Independent workers – whether they’re called independent contractors, freelancers or the self-employed – continue to be a significant factor in the American economy.
According to Randstad’s Workforce 360 study, 43 percent of the workforce says they are interested in pursuing non-traditional work arrangements, and more than 2.6 million workers are already living the “free agent” lifestyle.
Government agencies at the Federal and State level have noticed this movement. Various agencies on both levels are now targeting this population through legislative efforts and increased audits.
Here are the major legislative changes that will have an impact on employers when planning their blended workforce strategies and engaging independent contractors this year:
1. Delay for employers in implementation of the Affordable Care Act
In July 2013, the Obama administration postponed the implementation of the employer requirements of the Affordable Care Act until January 2015.
Many employment law experts believe the ACA requirements may cause employers to increase their use of independent contractors in two cases:
- To get below the 50 full-time employee count threshold where they would be subject to the requirements of the act; and ,
- To avoid having to pay for health insurance for some workers by classifying them as independent contractors.
Additionally, with the increased availability of health care uncoupled from employment, all indications are that more than 50 million people could choose to pursue self-employment.
2. Introduction of the Payroll Fraud Prevention Act
Sen. Bob Casey, D-PA, Chair of the Senate Subcommittee on Employment and Workplace Safety, introduced the Payroll Fraud Prevention Act and held a hearing on Nov. 12, 2013. This bill represents the ninth independent contractor (IC) misclassification law introduced in Congress over the last six years.
Due to broad reporting and record keeping requirements, it is unlikely to garner bipartisan approval. Despite this fact, the IRS, U.S. Department of Labor and state agencies have become increasingly less tolerant of businesses that misclassify independent contractors. “Paycheck chasing attorneys” are also aggressively pursuing class action litigation, targeting companies they believe are not following the rules.
During the 12-month period from April 2012 to March 2013, nearly 8,000 Wage and Hour cases were filed in the Federal courts. It is clear that this litigious environment will continue, and companies must be prepared to defend their worker classifications.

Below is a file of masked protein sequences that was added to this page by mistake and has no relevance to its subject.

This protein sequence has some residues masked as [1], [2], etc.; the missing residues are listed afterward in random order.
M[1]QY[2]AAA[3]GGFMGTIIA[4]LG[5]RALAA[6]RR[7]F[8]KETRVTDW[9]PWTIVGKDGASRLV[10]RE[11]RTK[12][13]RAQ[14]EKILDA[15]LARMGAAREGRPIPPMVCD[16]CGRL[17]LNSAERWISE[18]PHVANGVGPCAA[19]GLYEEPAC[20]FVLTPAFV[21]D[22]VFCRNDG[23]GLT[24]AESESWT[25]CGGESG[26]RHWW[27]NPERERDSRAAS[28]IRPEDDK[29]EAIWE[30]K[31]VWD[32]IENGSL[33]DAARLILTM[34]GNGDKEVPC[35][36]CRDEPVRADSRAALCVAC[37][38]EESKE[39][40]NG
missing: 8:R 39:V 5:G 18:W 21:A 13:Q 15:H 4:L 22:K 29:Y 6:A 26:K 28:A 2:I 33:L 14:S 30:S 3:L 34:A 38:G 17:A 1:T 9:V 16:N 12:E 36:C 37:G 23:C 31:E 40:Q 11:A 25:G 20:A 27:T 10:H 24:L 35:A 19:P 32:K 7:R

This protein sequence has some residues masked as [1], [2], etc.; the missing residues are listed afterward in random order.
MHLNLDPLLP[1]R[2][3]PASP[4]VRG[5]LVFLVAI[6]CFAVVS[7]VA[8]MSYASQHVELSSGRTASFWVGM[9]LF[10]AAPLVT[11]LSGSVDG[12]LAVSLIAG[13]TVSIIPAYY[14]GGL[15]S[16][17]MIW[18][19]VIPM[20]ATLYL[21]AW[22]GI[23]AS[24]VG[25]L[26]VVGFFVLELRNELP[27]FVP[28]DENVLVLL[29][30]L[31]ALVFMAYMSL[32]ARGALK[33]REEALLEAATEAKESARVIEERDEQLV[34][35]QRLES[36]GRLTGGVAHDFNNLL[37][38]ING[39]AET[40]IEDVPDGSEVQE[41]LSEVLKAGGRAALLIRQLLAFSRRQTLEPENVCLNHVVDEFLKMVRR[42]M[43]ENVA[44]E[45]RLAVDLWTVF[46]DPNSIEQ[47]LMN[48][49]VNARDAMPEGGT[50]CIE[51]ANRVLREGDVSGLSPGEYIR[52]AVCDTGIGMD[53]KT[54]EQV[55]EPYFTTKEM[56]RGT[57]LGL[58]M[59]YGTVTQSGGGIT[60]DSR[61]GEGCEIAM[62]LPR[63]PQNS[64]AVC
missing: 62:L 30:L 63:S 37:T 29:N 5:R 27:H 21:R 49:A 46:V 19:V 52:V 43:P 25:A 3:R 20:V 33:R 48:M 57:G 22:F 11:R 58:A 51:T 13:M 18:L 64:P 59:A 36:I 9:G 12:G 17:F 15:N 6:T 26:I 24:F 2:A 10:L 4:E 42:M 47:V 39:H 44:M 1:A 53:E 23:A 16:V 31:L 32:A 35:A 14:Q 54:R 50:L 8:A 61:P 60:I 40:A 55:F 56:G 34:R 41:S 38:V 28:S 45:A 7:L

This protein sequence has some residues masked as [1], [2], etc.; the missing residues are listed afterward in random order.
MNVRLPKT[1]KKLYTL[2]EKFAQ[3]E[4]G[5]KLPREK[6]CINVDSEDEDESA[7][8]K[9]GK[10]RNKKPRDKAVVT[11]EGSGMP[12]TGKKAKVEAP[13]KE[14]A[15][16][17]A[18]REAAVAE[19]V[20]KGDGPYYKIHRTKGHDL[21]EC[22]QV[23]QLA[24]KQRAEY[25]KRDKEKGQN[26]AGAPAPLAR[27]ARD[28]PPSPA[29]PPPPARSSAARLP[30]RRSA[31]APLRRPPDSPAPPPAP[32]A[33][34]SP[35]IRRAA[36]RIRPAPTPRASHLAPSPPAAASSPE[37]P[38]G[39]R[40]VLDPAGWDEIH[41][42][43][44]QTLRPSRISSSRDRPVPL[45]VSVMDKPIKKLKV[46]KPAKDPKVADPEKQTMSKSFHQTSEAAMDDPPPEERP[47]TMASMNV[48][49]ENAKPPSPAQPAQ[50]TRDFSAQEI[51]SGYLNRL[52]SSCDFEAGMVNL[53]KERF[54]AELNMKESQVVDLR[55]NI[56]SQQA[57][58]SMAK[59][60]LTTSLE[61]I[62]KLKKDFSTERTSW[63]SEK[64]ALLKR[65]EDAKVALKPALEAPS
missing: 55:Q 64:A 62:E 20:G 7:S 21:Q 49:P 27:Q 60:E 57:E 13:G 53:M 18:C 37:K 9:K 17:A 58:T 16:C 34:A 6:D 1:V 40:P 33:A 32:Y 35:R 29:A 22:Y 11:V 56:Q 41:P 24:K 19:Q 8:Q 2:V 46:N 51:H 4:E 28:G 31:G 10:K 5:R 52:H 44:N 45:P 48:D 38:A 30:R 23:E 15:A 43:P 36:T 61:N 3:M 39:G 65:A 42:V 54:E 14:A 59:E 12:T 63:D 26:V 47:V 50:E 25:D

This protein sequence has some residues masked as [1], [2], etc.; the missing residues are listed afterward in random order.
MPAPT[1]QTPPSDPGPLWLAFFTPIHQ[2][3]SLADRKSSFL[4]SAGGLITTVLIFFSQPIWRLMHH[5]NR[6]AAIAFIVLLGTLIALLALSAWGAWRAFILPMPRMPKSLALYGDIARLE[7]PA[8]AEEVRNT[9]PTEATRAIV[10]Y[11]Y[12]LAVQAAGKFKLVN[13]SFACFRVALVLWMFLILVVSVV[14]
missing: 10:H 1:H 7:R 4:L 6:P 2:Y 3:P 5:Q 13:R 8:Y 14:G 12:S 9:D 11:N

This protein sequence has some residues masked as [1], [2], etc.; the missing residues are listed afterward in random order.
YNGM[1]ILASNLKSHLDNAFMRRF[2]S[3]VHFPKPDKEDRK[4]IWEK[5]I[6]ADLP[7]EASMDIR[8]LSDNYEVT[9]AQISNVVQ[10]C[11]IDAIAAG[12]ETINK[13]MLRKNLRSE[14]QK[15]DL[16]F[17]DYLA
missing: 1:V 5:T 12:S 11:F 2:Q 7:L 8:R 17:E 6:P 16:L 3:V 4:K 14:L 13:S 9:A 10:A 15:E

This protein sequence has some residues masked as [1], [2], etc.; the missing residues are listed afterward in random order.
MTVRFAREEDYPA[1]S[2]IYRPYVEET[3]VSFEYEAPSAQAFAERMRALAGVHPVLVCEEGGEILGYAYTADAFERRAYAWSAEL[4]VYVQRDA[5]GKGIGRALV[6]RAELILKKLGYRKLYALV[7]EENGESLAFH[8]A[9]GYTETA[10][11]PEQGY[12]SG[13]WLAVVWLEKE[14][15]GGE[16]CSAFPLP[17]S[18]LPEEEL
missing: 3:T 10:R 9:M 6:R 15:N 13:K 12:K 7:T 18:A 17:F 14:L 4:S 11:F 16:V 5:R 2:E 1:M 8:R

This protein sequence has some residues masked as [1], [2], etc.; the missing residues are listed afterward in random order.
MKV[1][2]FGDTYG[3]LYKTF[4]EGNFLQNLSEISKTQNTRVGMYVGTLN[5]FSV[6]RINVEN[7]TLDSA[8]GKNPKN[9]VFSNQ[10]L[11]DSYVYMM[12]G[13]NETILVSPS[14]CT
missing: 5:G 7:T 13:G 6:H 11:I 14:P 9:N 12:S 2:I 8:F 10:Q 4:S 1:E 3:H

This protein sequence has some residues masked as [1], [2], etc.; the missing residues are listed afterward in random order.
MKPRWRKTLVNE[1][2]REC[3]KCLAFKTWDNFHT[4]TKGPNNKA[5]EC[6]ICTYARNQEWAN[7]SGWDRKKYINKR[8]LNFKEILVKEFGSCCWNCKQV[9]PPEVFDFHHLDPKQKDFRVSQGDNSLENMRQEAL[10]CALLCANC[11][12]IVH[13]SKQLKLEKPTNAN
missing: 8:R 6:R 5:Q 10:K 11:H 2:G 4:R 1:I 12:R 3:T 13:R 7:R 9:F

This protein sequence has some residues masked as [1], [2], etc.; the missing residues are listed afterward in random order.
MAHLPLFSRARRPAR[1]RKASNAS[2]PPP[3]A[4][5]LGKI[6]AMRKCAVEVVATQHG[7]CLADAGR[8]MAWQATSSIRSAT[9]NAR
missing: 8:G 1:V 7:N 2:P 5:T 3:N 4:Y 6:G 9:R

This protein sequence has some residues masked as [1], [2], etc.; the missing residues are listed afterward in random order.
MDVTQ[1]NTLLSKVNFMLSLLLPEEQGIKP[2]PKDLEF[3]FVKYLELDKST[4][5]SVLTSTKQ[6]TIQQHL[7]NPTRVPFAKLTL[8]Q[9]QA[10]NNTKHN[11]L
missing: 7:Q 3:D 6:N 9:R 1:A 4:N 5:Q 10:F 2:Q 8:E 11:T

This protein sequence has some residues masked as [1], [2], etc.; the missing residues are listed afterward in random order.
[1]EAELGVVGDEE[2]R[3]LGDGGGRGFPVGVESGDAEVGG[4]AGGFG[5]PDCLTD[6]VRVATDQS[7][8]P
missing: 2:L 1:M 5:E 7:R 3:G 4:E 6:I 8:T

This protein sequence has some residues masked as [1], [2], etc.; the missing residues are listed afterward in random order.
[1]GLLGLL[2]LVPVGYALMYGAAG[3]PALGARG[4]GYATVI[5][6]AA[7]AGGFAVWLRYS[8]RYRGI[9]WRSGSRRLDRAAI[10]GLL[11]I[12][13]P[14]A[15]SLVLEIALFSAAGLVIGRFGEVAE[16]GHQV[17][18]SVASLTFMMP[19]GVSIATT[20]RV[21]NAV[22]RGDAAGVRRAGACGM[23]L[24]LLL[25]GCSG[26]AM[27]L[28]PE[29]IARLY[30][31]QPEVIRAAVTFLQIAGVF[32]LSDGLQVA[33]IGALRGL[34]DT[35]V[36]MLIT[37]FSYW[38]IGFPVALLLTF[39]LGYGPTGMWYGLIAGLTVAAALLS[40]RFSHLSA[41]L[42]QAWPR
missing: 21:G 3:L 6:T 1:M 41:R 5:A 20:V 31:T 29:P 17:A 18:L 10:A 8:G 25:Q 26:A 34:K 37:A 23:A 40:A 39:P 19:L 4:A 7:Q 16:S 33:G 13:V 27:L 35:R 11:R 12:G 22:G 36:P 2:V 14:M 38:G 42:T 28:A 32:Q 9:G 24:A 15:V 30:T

3. States agree to information sharing with Labor Department
New York and Iowa joined 13 other states and signed information sharing agreements with the U.S. Department of Labor.
The Labor Department began executing Memorandums of Understandings (MOUs) with state agencies in September of 2011 to share audit findings and information related to worker classification investigations. The Chief of the IRS Employment Tax Policy Section, John Tuzynski, went on record in May of 2013 during the American Bar Association meeting to state that the IRS will be ramping efforts via the Questionable Employment Tax Practice (QETP) initiative to pursue worker classification cases.
QETP was formed in 2007 as a nationwide collaboration to identify and expose employment tax schemes and illegal practices. The IRS currently has agreements to share data from employment tax audits with 37 states.
This continuing trend to coordinate investigations and enforcement activities has the potential to raise the stakes for employers and increases the likelihood of worker classification investigations.
4. Continued expansion of self-employment free agency
This expansion continues to influence how companies think about, and utilize, traditional workers and free agent talent.
Organizations are creating strategies that address the complete universe of talent, including employees, contractors and contingents as a “blended workforce,” and the ability to embrace continuous change is essential to a company’s success.
As free agents continue to become integral to talent operations, companies must learn to navigate the litigious waters and unique requirements to capitalize on the expertise and competitive advantages of embracing a blended workforce inclusive of independent contractor, free agent talent.